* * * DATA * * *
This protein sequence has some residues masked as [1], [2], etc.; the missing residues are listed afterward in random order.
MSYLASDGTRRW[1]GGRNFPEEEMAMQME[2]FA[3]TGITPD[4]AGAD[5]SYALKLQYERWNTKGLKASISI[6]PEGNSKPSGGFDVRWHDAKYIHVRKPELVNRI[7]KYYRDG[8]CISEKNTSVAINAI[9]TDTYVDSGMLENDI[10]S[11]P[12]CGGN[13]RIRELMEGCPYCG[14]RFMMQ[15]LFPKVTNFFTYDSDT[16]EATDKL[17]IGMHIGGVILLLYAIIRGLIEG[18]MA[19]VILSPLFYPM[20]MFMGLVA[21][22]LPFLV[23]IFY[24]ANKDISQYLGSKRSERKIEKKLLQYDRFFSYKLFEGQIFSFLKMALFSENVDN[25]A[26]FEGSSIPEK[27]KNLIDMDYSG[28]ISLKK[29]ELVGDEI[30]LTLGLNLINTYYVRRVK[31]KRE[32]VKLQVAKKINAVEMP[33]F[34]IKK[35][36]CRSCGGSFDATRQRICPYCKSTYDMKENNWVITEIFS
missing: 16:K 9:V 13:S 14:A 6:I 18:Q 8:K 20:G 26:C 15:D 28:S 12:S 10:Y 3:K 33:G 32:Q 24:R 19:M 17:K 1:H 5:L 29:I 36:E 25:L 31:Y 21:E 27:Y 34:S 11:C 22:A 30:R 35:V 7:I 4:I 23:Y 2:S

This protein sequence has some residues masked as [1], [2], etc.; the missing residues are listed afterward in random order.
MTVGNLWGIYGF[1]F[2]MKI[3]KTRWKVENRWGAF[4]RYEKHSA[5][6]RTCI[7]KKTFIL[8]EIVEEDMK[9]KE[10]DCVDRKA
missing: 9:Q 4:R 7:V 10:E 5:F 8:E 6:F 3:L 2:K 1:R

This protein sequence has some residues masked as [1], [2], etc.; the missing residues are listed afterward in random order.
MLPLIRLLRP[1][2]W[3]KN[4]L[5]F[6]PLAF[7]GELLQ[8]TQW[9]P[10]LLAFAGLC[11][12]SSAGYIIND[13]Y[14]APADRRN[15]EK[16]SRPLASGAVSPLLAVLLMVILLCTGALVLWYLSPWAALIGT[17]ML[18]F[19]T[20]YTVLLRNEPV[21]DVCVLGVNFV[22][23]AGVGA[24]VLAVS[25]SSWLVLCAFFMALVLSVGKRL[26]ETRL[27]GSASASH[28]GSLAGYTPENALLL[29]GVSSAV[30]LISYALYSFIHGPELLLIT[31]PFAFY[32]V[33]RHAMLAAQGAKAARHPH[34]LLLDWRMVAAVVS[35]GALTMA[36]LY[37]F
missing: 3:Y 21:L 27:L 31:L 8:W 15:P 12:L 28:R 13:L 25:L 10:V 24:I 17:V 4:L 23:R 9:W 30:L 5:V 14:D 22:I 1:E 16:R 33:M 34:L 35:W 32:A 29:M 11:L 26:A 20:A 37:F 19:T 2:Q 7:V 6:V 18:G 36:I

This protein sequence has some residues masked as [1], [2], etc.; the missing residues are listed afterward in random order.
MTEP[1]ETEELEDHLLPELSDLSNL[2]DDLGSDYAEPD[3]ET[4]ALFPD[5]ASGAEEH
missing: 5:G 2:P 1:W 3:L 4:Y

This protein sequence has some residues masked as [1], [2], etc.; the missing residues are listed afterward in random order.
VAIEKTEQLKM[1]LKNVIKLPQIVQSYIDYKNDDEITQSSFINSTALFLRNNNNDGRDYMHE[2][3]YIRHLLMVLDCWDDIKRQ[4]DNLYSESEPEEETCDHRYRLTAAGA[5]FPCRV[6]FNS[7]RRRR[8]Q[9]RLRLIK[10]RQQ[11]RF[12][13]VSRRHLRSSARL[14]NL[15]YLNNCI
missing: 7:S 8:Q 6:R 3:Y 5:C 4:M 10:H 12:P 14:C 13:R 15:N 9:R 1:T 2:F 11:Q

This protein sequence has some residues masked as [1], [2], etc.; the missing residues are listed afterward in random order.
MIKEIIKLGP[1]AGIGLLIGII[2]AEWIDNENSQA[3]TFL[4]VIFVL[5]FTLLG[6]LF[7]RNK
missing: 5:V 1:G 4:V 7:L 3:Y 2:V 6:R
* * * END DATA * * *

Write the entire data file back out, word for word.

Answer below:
This protein sequence has some residues masked as [1], [2], etc.; the missing residues are listed afterward in random order.
MSYLASDGTRRW[1]GGRNFPEEEMAMQME[2]FA[3]TGITPD[4]AGAD[5]SYALKLQYERWNTKGLKASISI[6]PEGNSKPSGGFDVRWHDAKYIHVRKPELVNRI[7]KYYRDG[8]CISEKNTSVAINAI[9]TDTYVDSGMLENDI[10]S[11]P[12]CGGN[13]RIRELMEGCPYCG[14]RFMMQ[15]LFPKVTNFFTYDSDT[16]EATDKL[17]IGMHIGGVILLLYAIIRGLIEG[18]MA[19]VILSPLFYPM[20]MFMGLVA[21][22]LPFLV[23]IFY[24]ANKDISQYLGSKRSERKIEKKLLQYDRFFSYKLFEGQIFSFLKMALFSENVDN[25]A[26]FEGSSIPEK[27]KNLIDMDYSG[28]ISLKK[29]ELVGDEI[30]LTLGLNLINTYYVRRVK[31]KRE[32]VKLQVAKKINAVEMP[33]F[34]IKK[35][36]CRSCGGSFDATRQRICPYCKSTYDMKENNWVITEIFS
missing: 16:K 9:V 13:S 14:A 6:I 18:Q 8:K 20:G 26:C 15:D 28:S 12:S 10:Y 3:K 33:G 32:Q 24:R 19:M 17:K 1:H 5:L 29:I 36:E 25:L 31:Y 21:E 27:Y 34:S 11:C 22:A 30:R 35:V 7:I 4:I 23:Y 2:S

This protein sequence has some residues masked as [1], [2], etc.; the missing residues are listed afterward in random order.
MTVGNLWGIYGF[1]F[2]MKI[3]KTRWKVENRWGAF[4]RYEKHSA[5][6]RTCI[7]KKTFIL[8]EIVEEDMK[9]KE[10]DCVDRKA
missing: 9:Q 4:R 7:V 10:E 5:F 8:E 6:F 3:L 2:K 1:R

This protein sequence has some residues masked as [1], [2], etc.; the missing residues are listed afterward in random order.
MLPLIRLLRP[1][2]W[3]KN[4]L[5]F[6]PLAF[7]GELLQ[8]TQW[9]P[10]LLAFAGLC[11][12]SSAGYIIND[13]Y[14]APADRRN[15]EK[16]SRPLASGAVSPLLAVLLMVILLCTGALVLWYLSPWAALIGT[17]ML[18]F[19]T[20]YTVLLRNEPV[21]DVCVLGVNFV[22][23]AGVGA[24]VLAVS[25]SSWLVLCAFFMALVLSVGKRL[26]ETRL[27]GSASASH[28]GSLAGYTPENALLL[29]GVSSAV[30]LISYALYSFIHGPELLLIT[31]PFAFY[32]V[33]RHAMLAAQGAKAARHPH[34]LLLDWRMVAAVVS[35]GALTMA[36]LY[37]F
missing: 3:Y 21:L 27:L 31:L 8:W 15:P 12:L 28:R 13:L 25:L 10:V 24:I 17:V 4:L 23:R 9:W 30:L 5:V 14:D 22:I 1:E 16:R 33:M 34:L 35:W 32:A 29:M 11:L 26:A 20:A 37:F 19:T 2:Q 7:V 6:V 18:G 36:I

This protein sequence has some residues masked as [1], [2], etc.; the missing residues are listed afterward in random order.
MTEP[1]ETEELEDHLLPELSDLSNL[2]DDLGSDYAEPD[3]ET[4]ALFPD[5]ASGAEEH
missing: 5:G 2:P 1:W 3:L 4:Y

This protein sequence has some residues masked as [1], [2], etc.; the missing residues are listed afterward in random order.
VAIEKTEQLKM[1]LKNVIKLPQIVQSYIDYKNDDEITQSSFINSTALFLRNNNNDGRDYMHE[2][3]YIRHLLMVLDCWDDIKRQ[4]DNLYSESEPEEETCDHRYRLTAAGA[5]FPCRV[6]FNS[7]RRRR[8]Q[9]RLRLIK[10]RQQ[11]RF[12][13]VSRRHLRSSARL[14]NL[15]YLNNCI
missing: 7:S 8:Q 6:R 3:Y 5:C 4:M 10:H 12:P 14:C 13:R 15:N 9:R 1:T 2:F 11:Q

This protein sequence has some residues masked as [1], [2], etc.; the missing residues are listed afterward in random order.
MIKEIIKLGP[1]AGIGLLIGII[2]AEWIDNENSQA[3]TFL[4]VIFVL[5]FTLLG[6]LF[7]RNK
missing: 5:V 1:G 4:V 7:L 3:Y 2:V 6:R